Where to now for China’s nine-dash line, Maritime Silk Road and South China Sea offshore oil and gas exploration efforts?
After June 12th’s UN Tribunal ruling, prospects look dim for all three.
The tribunal, located in The Hague and comprised of international judges, rejected virtually all of China’s expansive territorial claims in the South China Sea.
The tribunal rejected China’s nine-dash line as baseless fiction. It also ruled none of the sandbars China’s recently built into military bases have any territorial rights.
So, what next?
China could – of course – double down. China could declare the South China Sea to be Chinese regardless of what the UN says or the world thinks. China could then declare air defense identification zones (ADIZs) and seize ‘foreign’ vessels in ‘Chinese’ waters.
But that could create blowback. The Philippines, Japan, South Korea, Indonesia, Malaysia and Singapore could in turn bottleneck Chinese merchant shipping by hindering access to their waters to Chinese ships. China would then be forced into claiming one set of rules for itself, and another set for everyone else.
A far better course is for all sides to claim victory, and then move on.
The Philippines, for instance, can claim victory over Scarborough Shoal (the core issue in the dispute). The U.S. can claim a victory for freedom of navigation. Southeast Asia’s littoral countries can claim victory for their broadly-recognized (except by China) offshore exclusive economic zones.
Even China can claim victory by claiming it’s being misunderstood (a strategy China’s already tried in the South China Sea, to mixed success).
After the tribunal’s categorical ruling, China’s new strategy could be to lower the temperature by reframing the issue away from rocks, sand and physical territory. It could then seek to reframe the issue around the potential multilateral benefits of China’s Maritime Silk Road concept.
In this way, China can claim South China Sea tensions to be merely the unfortunate outcome of misunderstood Chinese altruism.
To date, China’s kept the Maritime Silk Road slogan vague. But basically it means buying off the neighbors with Chinese-funded infrastructure. This is also known as ‘yuan diplomacy’ through soft financial terms.
Rebadging China’s illegitimated South China Sea military strategy away from territorial bullying and toward infrastructure diplomacy may now be China’s best opportunity to do the right thing. It’s particularly so given China’s exhausted the alternatives.
Given that the Maritime Silk Road has been kept a fluid, undetailed concept, it should be easy for China to repackage and resell given the UN Tribunal’s realities.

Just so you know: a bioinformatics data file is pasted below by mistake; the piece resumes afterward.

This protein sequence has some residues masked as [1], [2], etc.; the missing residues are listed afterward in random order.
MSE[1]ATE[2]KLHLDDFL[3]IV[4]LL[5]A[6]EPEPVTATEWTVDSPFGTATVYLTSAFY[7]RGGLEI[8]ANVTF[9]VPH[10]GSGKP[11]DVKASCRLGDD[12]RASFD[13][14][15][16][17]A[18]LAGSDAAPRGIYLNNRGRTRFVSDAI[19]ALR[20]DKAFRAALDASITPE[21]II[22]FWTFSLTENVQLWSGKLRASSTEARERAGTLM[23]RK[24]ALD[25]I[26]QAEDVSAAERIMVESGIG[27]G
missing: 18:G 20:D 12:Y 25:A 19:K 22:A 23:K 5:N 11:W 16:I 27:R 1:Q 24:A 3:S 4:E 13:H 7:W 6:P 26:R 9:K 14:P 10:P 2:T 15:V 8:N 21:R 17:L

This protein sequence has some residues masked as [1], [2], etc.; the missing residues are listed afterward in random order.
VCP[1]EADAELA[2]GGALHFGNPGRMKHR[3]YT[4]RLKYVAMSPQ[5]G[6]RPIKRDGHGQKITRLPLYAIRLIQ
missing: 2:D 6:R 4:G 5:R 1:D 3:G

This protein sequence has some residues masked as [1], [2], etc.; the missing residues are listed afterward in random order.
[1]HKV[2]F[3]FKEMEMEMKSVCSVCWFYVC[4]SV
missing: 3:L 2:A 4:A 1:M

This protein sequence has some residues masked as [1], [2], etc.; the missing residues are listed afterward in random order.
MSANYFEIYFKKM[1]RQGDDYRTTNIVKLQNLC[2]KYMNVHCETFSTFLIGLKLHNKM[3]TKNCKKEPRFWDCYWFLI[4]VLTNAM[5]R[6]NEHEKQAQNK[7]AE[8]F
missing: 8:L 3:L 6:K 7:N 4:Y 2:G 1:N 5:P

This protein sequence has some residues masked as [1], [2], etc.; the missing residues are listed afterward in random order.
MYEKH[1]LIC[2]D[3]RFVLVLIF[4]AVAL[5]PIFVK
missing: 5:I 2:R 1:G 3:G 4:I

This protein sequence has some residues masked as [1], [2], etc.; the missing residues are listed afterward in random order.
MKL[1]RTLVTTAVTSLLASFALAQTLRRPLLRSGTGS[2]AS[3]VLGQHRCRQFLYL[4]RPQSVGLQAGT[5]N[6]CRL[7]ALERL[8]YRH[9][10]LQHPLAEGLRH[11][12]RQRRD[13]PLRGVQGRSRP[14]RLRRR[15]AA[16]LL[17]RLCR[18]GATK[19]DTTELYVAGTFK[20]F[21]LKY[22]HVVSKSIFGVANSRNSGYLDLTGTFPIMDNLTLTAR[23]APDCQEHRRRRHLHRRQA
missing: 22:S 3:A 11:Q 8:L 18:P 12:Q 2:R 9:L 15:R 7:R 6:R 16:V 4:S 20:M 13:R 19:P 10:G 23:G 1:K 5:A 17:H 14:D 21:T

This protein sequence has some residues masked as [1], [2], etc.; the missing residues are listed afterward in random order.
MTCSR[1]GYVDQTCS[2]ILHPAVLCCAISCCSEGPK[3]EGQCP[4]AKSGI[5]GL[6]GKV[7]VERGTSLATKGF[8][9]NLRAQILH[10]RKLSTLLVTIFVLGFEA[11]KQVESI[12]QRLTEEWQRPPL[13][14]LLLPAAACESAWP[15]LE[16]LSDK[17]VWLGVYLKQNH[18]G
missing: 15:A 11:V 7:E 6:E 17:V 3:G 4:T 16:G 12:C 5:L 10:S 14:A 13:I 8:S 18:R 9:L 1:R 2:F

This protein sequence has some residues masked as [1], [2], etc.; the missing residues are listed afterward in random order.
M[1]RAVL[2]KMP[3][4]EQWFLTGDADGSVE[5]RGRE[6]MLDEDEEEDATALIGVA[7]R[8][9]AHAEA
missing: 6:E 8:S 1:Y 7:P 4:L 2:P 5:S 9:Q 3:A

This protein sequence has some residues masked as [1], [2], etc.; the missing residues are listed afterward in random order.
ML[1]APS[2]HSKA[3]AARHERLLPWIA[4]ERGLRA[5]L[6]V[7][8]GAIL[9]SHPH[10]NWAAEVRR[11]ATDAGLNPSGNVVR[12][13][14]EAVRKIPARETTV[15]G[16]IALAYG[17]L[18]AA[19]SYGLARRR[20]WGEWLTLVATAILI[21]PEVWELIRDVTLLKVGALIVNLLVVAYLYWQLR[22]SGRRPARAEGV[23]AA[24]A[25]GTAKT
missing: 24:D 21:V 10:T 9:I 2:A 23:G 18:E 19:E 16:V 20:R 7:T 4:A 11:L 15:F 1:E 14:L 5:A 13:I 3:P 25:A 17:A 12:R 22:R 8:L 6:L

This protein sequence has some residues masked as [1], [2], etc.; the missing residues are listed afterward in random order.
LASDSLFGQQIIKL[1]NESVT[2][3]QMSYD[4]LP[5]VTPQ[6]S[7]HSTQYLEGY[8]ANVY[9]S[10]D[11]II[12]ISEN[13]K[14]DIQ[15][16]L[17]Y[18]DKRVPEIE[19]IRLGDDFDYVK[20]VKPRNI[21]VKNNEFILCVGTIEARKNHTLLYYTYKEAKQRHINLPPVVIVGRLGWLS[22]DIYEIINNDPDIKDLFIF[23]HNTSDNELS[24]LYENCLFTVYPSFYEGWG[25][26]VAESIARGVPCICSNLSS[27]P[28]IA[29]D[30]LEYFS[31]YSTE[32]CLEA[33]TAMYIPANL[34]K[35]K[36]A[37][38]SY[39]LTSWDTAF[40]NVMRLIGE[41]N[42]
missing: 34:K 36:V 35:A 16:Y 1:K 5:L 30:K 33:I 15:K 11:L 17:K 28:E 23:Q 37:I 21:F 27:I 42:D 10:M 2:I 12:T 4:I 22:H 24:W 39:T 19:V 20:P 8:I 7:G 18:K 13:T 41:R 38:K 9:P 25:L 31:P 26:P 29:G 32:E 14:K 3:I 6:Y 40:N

In pushing the Maritime Silk Road, China’s Communist Party leaders and China’s state controlled press now can start claiming South China Sea issues were always about trade and regional wealth creation and never about winner-takes-all territorial showdowns between unequals.
Inside China, the Maritime Silk Road will no doubt encompass a Chinese hope a future world trade order can be organized outwardly from Hong Kong, Shanghai and Beijing. Indeed, that may happen. But it’s unlikely to much before mid-century.
If China signs up to the Maritime Silk Road strategy, the first step might be to dust off any number of shelved joint development proposals with the neighbors. The Philippines and Vietnam, for instance, in the past have held in detailed talks with China about these, in Reed Bank and the Tonkin Gulf, respectively.
Indonesia and Malaysia also have paid polite lip service to the joint development concept. So has Taiwan.
Moving forward with joint development concepts would get a mighty boost by offers of capital from the newly-created, Chinese-controlled Asian Infrastructure Investment Bank (AIIB).
Specifically, the Association of Southeast Asian Nation (ASEAN) states could resurrect its moribund Trans-ASEAN Gas Pipeline (TAGP) project. This cross-border gas pipeline project would deepen energy market integration among ASEAN’s ten members.
Spurs from the system could serve offshore joint development areas. These could include, for instance, Reed Bank in the Philippines, the northeast Natuna area in Indonesia and the shallow waters off central Vietnam. This would help ease tensions between China and ASEAN’s most testy members with coastlines on the South China Sea.
Assuming all goes well, it could lead to greater cooperation in exploration for deep sea methane hydrates as well as, potentially, offshore wind and ocean thermal energy.
A related moribund infrastructure project in Southeast Asia is the Trans-ASEAN Electricity Grid (TAEG). The TAEG, a cousin project of the TAGP, would upgrade, expand and more deeply interconnect ASEAN’s 10 members’ electricity grids with deeper cross-border interconnections.
The above presents great opportunities for Chinese infrastructure state champions such as State Grid Corp. of China and China National Overseas Oil Company (CNOOC). Both have been at the forefront, both good and bad, of China’s aggressive South China Sea policy.
State Grid, for instance, is well into a 25-year contract to upgrade and rebuild the Philippines’ electricity grid. By all accounts it’s going well. But that didn’t stop the Philippines from expelling Chinese State Grid technicians last year on security grounds.
Meanwhile, CNOOC has played both friendly and unfriendly roles to date in dealing with Vietnam and the Philippines. Both State Grid and CNOOC have much to gain from a Maritime Silk Road funded by Chinese money and enjoying regional social license.
Handled correctly, the UN tribunal ruling on July 12th could represent the end of the nine-dash line and its replacement with the Maritime Silk Road. It’s not certain, but it would be a good start.